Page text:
Your friends at Professional Liability Matters often focus on interpretation of Affidavit of Merit (“AOM”) requirements. As our handy table shows, each state has its own rules as to AOM requirements and other details regarding substance and form. These rules are of critical importance to many malpractice claims. Most states require an AOM from a professional within the same field certifying that the malpractice case has merit. This is a necessary gateway function so that litigants cannot sue professionals without any justification. Implicit in this requirement is that the typical fact-finder may not understand the appropriate standard of care, and therefore must rely upon professionals within the field. However, in some cases, an expert opinion may not be necessary to understand how the standard of care was breached. In some states this qualifies as an exception to the AOM requirement. Take for example the following case out of New Jersey which applied the common knowledge exception to the AOM requirement.
Contract law is that body of rules that govern agreements between contracting parties. In contrast, tort laws govern situations where one person has harmed or injured another. Usually, professional liability claims grounded in one body of law or the other. There are various defenses available to the professional to ensure the claim against them falls in one of those categories (if any), but not both. A recent A&E decision would suggest otherwise, however.
Many professionals promote through social media. Within small practices, where an individual is often responsible for contributing content to the site, the lines between business profiles and personal accounts easily overlap. On the surface, a professional’s decision to add personal content to her company account does not necessarily raise any ethical or business concerns. However, where ownership of the business changes, disputes may arise as to whether the social media account is property of the company, or should remain in the possession of the individual professional who created it.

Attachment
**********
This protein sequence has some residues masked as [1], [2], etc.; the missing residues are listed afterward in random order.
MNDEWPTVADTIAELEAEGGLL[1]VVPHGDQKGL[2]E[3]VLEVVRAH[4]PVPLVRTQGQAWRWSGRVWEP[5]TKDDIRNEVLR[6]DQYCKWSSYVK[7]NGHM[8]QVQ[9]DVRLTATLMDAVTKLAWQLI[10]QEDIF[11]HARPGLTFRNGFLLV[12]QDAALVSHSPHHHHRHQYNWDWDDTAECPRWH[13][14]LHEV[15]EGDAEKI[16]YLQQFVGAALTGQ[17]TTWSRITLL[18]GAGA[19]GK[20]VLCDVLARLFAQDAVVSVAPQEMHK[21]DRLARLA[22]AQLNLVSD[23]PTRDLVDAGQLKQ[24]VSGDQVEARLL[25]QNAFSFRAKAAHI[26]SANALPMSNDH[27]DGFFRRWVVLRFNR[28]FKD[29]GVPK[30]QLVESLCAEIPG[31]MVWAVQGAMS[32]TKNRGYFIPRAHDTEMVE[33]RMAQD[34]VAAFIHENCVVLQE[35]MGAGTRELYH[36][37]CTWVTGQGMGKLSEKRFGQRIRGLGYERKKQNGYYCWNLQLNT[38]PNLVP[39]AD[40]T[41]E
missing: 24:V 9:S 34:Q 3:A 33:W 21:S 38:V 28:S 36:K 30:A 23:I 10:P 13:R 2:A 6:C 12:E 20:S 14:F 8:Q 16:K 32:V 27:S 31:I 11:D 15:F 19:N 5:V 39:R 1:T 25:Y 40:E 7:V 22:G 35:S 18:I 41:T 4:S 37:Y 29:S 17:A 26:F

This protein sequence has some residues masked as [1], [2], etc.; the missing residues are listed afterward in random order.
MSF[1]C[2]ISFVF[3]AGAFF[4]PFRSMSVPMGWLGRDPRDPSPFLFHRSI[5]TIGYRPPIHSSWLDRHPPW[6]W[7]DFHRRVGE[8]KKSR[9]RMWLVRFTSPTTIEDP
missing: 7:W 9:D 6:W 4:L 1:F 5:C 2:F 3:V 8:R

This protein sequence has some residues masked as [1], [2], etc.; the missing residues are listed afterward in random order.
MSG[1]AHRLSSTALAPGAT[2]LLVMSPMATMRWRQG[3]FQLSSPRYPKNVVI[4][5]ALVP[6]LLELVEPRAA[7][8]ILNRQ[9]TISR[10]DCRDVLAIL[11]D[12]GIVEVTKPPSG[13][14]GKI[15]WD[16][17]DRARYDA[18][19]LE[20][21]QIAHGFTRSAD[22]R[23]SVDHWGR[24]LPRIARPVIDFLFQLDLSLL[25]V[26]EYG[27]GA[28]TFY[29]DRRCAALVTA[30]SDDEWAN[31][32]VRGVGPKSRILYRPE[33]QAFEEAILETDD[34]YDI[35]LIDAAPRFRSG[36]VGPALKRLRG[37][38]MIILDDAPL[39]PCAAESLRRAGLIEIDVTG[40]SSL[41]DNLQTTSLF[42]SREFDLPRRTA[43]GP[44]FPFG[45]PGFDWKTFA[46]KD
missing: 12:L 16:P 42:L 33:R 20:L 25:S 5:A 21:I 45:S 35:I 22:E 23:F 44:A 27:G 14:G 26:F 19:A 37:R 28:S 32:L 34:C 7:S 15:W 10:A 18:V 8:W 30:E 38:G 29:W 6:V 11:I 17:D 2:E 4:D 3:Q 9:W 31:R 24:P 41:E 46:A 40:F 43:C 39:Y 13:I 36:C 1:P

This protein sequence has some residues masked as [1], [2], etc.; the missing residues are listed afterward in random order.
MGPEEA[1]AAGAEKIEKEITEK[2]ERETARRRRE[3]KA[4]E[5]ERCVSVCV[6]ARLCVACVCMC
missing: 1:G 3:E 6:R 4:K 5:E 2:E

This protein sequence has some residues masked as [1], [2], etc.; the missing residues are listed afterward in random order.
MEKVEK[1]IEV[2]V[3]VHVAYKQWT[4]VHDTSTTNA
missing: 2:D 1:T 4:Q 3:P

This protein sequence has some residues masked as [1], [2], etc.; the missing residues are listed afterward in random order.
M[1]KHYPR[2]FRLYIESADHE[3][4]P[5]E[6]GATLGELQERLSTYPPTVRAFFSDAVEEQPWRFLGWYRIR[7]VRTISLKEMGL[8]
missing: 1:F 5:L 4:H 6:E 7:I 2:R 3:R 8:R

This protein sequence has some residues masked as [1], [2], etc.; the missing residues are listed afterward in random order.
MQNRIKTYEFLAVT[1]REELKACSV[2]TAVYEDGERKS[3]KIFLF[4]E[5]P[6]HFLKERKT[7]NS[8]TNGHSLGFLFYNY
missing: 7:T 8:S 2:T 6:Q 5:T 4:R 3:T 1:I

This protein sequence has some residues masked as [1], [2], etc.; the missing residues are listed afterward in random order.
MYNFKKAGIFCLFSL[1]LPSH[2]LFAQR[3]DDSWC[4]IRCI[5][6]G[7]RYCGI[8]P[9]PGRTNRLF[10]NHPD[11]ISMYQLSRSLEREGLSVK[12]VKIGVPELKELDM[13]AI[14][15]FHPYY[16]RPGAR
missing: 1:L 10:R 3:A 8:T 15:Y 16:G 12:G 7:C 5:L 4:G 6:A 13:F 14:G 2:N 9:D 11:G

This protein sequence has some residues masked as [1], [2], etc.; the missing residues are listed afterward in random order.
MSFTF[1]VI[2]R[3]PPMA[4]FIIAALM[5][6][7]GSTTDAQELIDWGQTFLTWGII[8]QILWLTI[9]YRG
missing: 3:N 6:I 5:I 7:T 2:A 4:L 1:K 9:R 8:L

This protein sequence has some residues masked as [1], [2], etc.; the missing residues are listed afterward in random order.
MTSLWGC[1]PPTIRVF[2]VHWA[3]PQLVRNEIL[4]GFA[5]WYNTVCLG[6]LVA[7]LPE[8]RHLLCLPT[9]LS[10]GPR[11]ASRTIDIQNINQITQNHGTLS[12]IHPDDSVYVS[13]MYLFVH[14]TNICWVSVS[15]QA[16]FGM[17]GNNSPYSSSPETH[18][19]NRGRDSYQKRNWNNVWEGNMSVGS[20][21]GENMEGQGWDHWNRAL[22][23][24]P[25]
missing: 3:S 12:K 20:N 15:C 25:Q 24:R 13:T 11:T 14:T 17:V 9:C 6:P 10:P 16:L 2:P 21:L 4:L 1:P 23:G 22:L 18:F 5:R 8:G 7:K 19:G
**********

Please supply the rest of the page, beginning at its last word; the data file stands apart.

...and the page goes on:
Litigation can get heated. Tempers may flare when the stakes are high and the result can be contentious exchanges amongst counsel. Sure, the adversarial nature of litigation is to be expected (and welcomed by some practitioners), but there is a line in the sand. Some cross that line and make things personal. What to do when things spiral out of control? Can insults form the basis for a separate suit amongst counsel?
Professional Liability Matters would have little to discuss if professionals were perfect. Needless to say, we are not. Often, it is how the professional responds to the inevitable error that can mean the difference between soon forgotten mistake and malpractice. Upon the discovery of an error, some professionals are confronted with a difficult conflict: their interest in confronting the error and discussing it with the client on the one hand, without making an admission that could jeopardize insurance coverage on the other. This conundrum places the professional in a very difficult position.
A New York state judge recently provided a compelling reminder of the serious ramifications for failing to provide truthful testimony on the stand. The focus of Queens Supreme Court Justice Duane Hart’s admonition was an orthopedist routinely hired to assist in the defense of personal injury cases. When the court discovered through a hidden camera recording that the expert's testimony was exaggerated at best – or an outright lie at worst – the court ordered a mistrial and directed his attention to potential criminal proceedings against the expert.
Let’s start with the basic principle: an attorney’s duty runs exclusively to the client apart from limited circumstances of fraud when an attorney may be liable to the client's adversary. The question remains whether an attorney’s decision to keep her mouth shut - i.e. not to disclose key information to the other side – constitutes actionable fraud. According to a recent decision by the Texas Appeals Court, the fact that an attorney did not disclose information to her adversary does not constitute actionable misconduct.